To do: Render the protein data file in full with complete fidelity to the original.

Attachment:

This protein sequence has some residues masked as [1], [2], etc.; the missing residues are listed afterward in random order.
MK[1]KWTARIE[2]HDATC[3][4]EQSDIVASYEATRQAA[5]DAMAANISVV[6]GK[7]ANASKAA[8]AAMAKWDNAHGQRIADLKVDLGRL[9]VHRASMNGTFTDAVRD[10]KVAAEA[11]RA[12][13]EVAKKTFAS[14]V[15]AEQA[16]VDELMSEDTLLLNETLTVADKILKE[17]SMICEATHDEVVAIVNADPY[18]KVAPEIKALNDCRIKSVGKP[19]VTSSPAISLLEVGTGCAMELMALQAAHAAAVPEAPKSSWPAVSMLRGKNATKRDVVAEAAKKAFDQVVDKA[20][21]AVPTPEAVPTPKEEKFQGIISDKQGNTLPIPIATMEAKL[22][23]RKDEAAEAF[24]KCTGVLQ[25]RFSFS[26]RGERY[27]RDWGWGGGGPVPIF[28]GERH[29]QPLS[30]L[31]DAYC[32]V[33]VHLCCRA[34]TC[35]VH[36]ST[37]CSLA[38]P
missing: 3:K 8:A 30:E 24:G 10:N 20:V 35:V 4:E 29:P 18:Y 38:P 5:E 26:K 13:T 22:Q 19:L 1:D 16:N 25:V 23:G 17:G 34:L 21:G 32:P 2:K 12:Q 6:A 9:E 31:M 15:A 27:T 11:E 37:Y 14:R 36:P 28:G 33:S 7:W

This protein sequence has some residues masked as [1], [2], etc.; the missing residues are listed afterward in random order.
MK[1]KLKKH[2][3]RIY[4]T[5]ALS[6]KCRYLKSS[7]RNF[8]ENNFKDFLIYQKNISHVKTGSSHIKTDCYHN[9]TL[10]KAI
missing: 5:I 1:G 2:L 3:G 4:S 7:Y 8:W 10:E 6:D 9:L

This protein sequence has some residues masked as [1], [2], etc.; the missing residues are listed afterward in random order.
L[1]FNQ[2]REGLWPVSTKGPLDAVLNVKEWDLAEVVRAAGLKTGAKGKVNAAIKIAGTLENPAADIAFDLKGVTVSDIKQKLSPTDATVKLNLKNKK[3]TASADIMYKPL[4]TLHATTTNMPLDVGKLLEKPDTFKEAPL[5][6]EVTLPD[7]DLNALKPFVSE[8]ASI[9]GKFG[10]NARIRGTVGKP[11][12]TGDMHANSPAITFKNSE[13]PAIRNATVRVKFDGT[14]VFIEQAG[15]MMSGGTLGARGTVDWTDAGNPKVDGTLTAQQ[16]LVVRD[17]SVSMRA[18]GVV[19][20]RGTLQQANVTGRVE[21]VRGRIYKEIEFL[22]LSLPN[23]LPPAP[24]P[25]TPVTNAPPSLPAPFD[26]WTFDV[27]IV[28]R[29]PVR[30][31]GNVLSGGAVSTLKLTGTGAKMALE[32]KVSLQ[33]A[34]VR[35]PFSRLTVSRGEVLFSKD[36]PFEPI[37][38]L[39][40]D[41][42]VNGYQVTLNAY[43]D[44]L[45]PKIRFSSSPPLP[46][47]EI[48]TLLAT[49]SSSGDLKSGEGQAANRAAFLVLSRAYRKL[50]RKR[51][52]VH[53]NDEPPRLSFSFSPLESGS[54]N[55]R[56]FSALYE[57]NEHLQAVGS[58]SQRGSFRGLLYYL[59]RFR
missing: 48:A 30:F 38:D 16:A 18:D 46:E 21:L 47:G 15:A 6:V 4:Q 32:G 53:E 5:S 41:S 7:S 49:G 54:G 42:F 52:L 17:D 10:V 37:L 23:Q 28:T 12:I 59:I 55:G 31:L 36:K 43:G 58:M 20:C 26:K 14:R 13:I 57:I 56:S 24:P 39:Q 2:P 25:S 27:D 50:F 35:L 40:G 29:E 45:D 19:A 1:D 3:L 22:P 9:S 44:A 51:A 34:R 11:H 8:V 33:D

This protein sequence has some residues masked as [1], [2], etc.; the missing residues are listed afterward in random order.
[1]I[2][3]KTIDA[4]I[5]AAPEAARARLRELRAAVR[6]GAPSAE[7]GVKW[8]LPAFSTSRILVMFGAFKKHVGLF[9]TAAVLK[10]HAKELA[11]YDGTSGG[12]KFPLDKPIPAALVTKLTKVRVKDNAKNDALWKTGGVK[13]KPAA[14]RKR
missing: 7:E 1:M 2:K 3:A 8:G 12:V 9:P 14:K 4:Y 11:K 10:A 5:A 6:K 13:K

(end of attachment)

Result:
This protein sequence has some residues masked as [1], [2], etc.; the missing residues are listed afterward in random order.
MK[1]KWTARIE[2]HDATC[3][4]EQSDIVASYEATRQAA[5]DAMAANISVV[6]GK[7]ANASKAA[8]AAMAKWDNAHGQRIADLKVDLGRL[9]VHRASMNGTFTDAVRD[10]KVAAEA[11]RA[12][13]EVAKKTFAS[14]V[15]AEQA[16]VDELMSEDTLLLNETLTVADKILKE[17]SMICEATHDEVVAIVNADPY[18]KVAPEIKALNDCRIKSVGKP[19]VTSSPAISLLEVGTGCAMELMALQAAHAAAVPEAPKSSWPAVSMLRGKNATKRDVVAEAAKKAFDQVVDKA[20][21]AVPTPEAVPTPKEEKFQGIISDKQGNTLPIPIATMEAKL[22][23]RKDEAAEAF[24]KCTGVLQ[25]RFSFS[26]RGERY[27]RDWGWGGGGPVPIF[28]GERH[29]QPLS[30]L[31]DAYC[32]V[33]VHLCCRA[34]TC[35]VH[36]ST[37]CSLA[38]P
missing: 3:K 8:A 30:E 24:G 10:N 20:V 35:V 4:E 29:P 18:Y 38:P 5:E 26:K 13:T 22:Q 19:L 1:D 16:N 25:V 23:G 17:G 34:L 21:G 32:P 2:K 12:Q 6:A 9:E 31:M 15:A 27:T 11:E 37:Y 14:R 36:P 28:G 33:S 7:W

This protein sequence has some residues masked as [1], [2], etc.; the missing residues are listed afterward in random order.
MK[1]KLKKH[2][3]RIY[4]T[5]ALS[6]KCRYLKSS[7]RNF[8]ENNFKDFLIYQKNISHVKTGSSHIKTDCYHN[9]TL[10]KAI
missing: 5:I 1:G 2:L 3:G 4:S 7:Y 8:W 10:E 6:D 9:L

This protein sequence has some residues masked as [1], [2], etc.; the missing residues are listed afterward in random order.
L[1]FNQ[2]REGLWPVSTKGPLDAVLNVKEWDLAEVVRAAGLKTGAKGKVNAAIKIAGTLENPAADIAFDLKGVTVSDIKQKLSPTDATVKLNLKNKK[3]TASADIMYKPL[4]TLHATTTNMPLDVGKLLEKPDTFKEAPL[5][6]EVTLPD[7]DLNALKPFVSE[8]ASI[9]GKFG[10]NARIRGTVGKP[11][12]TGDMHANSPAITFKNSE[13]PAIRNATVRVKFDGT[14]VFIEQAG[15]MMSGGTLGARGTVDWTDAGNPKVDGTLTAQQ[16]LVVRD[17]SVSMRA[18]GVV[19][20]RGTLQQANVTGRVE[21]VRGRIYKEIEFL[22]LSLPN[23]LPPAP[24]P[25]TPVTNAPPSLPAPFD[26]WTFDV[27]IV[28]R[29]PVR[30][31]GNVLSGGAVSTLKLTGTGAKMALE[32]KVSLQ[33]A[34]VR[35]PFSRLTVSRGEVLFSKD[36]PFEPI[37][38]L[39][40]D[41][42]VNGYQVTLNAY[43]D[44]L[45]PKIRFSSSPPLP[46][47]EI[48]TLLAT[49]SSSGDLKSGEGQAANRAAFLVLSRAYRKL[50]RKR[51][52]VH[53]NDEPPRLSFSFSPLESGS[54]N[55]R[56]FSALYE[57]NEHLQAVGS[58]SQRGSFRGLLYYL[59]RFR
missing: 48:A 30:F 38:D 16:A 18:D 46:E 21:L 47:G 15:A 6:V 4:Q 32:G 53:E 5:S 41:S 7:S 49:G 54:G 42:F 52:L 17:D 10:V 37:L 23:Q 28:T 12:I 59:I 55:G 31:L 36:K 43:G 58:M 20:C 26:K 14:R 13:I 57:I 56:S 24:P 39:Q 2:P 25:S 27:D 50:F 35:L 40:G 29:E 45:D 19:A 1:D 3:L 22:P 9:S 44:A 51:A 34:R 11:H 8:V 33:D

This protein sequence has some residues masked as [1], [2], etc.; the missing residues are listed afterward in random order.
[1]I[2][3]KTIDA[4]I[5]AAPEAARARLRELRAAVR[6]GAPSAE[7]GVKW[8]LPAFSTSRILVMFGAFKKHVGLF[9]TAAVLK[10]HAKELA[11]YDGTSGG[12]KFPLDKPIPAALVTKLTKVRVKDNAKNDALWKTGGVK[13]KPAA[14]RKR
missing: 7:E 1:M 2:K 3:A 8:G 12:V 9:P 14:K 4:Y 11:K 10:A 5:A 6:K 13:K